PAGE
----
What's in a restaurant? In this series, we ask chefs around the city to describe their restaurants in their own words and recommend three dishes that embody the best of what they offer. In this edition, we talk with View MKE Chef Michael Magee.
1818 N. Hubbard St.
Chef Michael Magee was born and raised in New Orleans, Louisiana, where he took an interest in cooking from a very early age. In addition to assisting his grandmother in the kitchen, he immersed himself in PBS cooking shows, including "Yan Can Cook," a show which gave him an enduring appreciation for Chinese cleavers.
After earning his degree from the Culinary Institute of New Orleans, Magee went on to work with top tier NOLA chefs including James Corwell, John Besh and Michael Gulotta. He came to Wisconsin in 2012 to take a position as executive chef at The Wise Restaurant and Bar in Madison before joining the team at View MKE.
"I learned to cook from John Besh, but I learned refinement from James Carlisle," he says. "And I really have good foundations in classical French cooking and technique. I’ll admit I have a bit of a flair for the dramatic. But, I’ve also gotten to a place where I do like to express myself through cooking. It’s an emotional release … and through all the battles in life, you can give me butter, flour and potatoes and I’ll make gnocchi and get us all through the worst."
"What we do here at View MKE," he says. "Is use modern cooking techniques and ingredients to bring something new to traditional dishes. But I’m old school and I always want there to be some familiarity left there in the dish."
"When it comes to my approach to food … there’s a Scandinavian term, ‘hygge,’ that sort of wraps and unwraps how I approach cooking. I want to bring people comfort and nostalgia. And that’s what View is all about. It begins with the atmosphere, the welcoming staff and moves on to the crackling fire … and it really extends throughout the restaurant. We’re a really laid back group here, and all we want is for people to be comfortable and enjoy themselves and then … not to get too country on you … but you come back now ya’ hear?"
1. Black Forrest Pizza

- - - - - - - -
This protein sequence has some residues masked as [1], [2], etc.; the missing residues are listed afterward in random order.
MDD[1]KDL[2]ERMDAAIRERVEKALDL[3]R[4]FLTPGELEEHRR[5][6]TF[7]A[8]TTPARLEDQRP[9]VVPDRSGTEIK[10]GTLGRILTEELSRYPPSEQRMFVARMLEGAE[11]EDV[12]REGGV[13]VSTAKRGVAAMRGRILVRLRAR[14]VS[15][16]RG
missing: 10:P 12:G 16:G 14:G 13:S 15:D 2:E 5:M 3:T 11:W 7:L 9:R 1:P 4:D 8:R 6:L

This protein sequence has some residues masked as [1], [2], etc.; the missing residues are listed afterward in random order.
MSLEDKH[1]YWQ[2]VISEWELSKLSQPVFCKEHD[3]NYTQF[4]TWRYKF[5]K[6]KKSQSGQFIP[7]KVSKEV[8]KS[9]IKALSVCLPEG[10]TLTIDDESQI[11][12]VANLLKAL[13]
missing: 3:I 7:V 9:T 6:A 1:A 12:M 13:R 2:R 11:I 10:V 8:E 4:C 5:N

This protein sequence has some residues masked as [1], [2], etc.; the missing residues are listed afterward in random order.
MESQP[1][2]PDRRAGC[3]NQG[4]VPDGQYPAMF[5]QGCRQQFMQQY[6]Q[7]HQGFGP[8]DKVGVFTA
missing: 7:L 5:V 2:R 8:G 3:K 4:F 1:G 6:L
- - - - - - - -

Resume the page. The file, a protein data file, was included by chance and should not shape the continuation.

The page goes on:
Creme fraiche, gruyere, caramelized onions, lardons, parmesan, chives, $16
"This was something we ate for family meal at John Besh’s Restaurant August. We had it every Sunday and I’ve brought the recipe with me everywhere I’ve gone.
"You have the sweetness of the onions, the funkiness of the cheese, the richness of the bacon lardons and the tartness of the creme fraiche … and when it gets cold outside, it’s one of those dishes … even the smell of it is comforting. You pull this out of the wood burning oven, and no matter how cold it is, the ice starts to melt almost immediately."
2. Jager Schnitzel
Breaded pork, spaetzle, Brussels sprouts, apples, bacon, onions, mushrooms, demi, pickles, mustard seed, $18
This is the first time I’ve really put jager schnitzel on a menu. Louisiana is considered to be a sportsman’s paradise; it’s something we have in common with Wisconsin. And the jager embraces that; it’s a word that means hunter. Here we’ve taken it and spun it in the air.
It retains the elements of a traditional Alsatian choucroute garnie, which is made with cabbage, bacon and onions. But we’ve swapped in Brussels sprouts. And we’ve added allspice, cloves and juniper, all very warming spices, along with the very earthy components of the cremini and beech mushrooms.
3. Shrimp and Grits
Creamy grits, seared shrimp, andouille sausage, cherry tomatoes, okra, creole demi, $19
"Grits are one of my favorite things … and in this dish they’re really rich and flavorful. It’s actually a variation on one we did with John Besh. We cook the grits and then we finish them with cream cheese, butter and buttermilk, so there’s a lot of richness and a little bit of a tang. This isn’t the new year’s resolution dish. We season the shrimp with Cajun spices, give them a little bit of a sear. And then we add Trinity (onion, peppers, celery) and the pope (garlic), a bit of andouille sausage and chicken demi-glace.
"Now that demi-glace is a little different. Chicken doesn’t have the heft that veal or beef does, so we make ours using chicken feet to give it that richness. And then we drop in tomato paste, and that gives you the amazing rich color. I was taught that demi on a plate should look like stained glass … but this one breaks all those rules. It’s what I call muddy water food. The vegetables and the spices muck it up, but on the back end, you get all of the beautiful flavors, the texture. I also added a bit of okra to the dish; I love okra, and it’s such a huge part of my background. But I dehydrated it, so we’ve eliminated all the sliminess that some people don’t love."
Lori is an avid cook whose accrual of condiments and spices is rivaled only by her cookbook collection. Her passion for the culinary industry was birthed while balancing A&W root beer mugs as a teenage carhop, fed by insatiable curiosity and fueled by the people whose stories entwine with each and every dish. She’s had the privilege of chronicling these tales via numerous media, including OnMilwaukee and in her book “Milwaukee Food.” Her work has garnered journalism awards from entities including the Milwaukee Press Club.
When she’s not eating, photographing food, writing or recording the FoodCrush podcast, you’ll find Lori seeking out adventures with her husband Paul, traveling, cooking, reading, learning, snuggling with her cats and looking for ways to make a difference.